Memphis-based Universal Life Insurance Company (ULICO), the second African American company in the United States to attain million-dollar-capital status (1947), has been described as one of the “ten top Negro owned and operated business enterprises in the world” and as “the cornerstone of Negro business enterprise and financial initiative in the entire Mid-South.” (1) The company was established in the Fraternal Bank building in Memphis on September 6, 1923, by Dr. J. E. Walker, former president of Mississippi Life Insurance Company. Other charter officers were J. T. Wilson, M. W. Bonner, Dr. R. S. Fields, A. W. Willis, and B. F. Booth. Only three of the men–Walker, Bonner, and Willis–remained active in the company, guiding it to its present position among African American companies.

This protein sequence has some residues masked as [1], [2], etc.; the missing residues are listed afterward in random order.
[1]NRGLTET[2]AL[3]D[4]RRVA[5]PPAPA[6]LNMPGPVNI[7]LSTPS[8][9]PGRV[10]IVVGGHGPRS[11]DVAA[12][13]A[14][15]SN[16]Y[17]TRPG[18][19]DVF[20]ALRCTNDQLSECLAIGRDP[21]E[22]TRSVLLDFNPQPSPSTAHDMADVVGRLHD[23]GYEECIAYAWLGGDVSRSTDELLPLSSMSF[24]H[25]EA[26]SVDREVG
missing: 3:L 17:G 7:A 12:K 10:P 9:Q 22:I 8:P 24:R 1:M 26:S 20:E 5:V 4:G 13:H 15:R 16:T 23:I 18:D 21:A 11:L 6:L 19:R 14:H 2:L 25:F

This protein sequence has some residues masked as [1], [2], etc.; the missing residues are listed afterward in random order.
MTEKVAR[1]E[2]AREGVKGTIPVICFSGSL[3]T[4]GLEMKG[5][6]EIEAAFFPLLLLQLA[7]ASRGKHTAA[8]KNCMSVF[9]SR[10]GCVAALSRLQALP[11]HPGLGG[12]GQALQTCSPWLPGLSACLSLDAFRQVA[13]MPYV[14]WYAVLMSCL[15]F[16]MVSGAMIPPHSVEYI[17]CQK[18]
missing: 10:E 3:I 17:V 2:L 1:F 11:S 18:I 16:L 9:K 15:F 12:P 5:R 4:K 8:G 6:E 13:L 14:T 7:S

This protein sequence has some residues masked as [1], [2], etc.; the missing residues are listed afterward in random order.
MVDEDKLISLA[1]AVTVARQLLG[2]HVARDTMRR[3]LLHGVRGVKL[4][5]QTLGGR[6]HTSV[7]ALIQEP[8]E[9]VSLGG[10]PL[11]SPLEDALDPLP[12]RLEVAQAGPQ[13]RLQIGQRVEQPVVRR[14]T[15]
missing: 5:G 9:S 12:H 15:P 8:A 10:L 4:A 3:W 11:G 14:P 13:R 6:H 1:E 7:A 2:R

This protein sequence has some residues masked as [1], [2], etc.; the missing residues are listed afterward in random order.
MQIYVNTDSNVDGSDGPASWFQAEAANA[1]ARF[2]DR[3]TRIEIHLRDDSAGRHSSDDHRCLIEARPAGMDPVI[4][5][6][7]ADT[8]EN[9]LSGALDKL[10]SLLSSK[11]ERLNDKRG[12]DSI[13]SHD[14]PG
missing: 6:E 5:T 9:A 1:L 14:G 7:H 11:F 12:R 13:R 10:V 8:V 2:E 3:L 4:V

Universal’s capital stock increased from $100,000 in 1923 to $200,000 in 1926, and the company moved to its first home-office building at 234 Hernando Street in Memphis. ULICO prospered and over the next twenty years expanded into nine other states. During World War II, Walker served as national chairman of the War Bond Saving Club and spearheaded the purchase of $2 million in war bonds. In 1952 A. Maceo Walker succeeded his father as ULICO president. In 1956 he became the only black appointed to President Dwight D. Eisenhower’s Person to Person Committee.
Universal’s founding goal to “build a service institution that would give jobs and financial assistance to our people” is achieved through its use of assets for civic improvements, educational scholarships, and mortgage funds. (2) Descendants of J. E. Walker continue to operate Universal Life.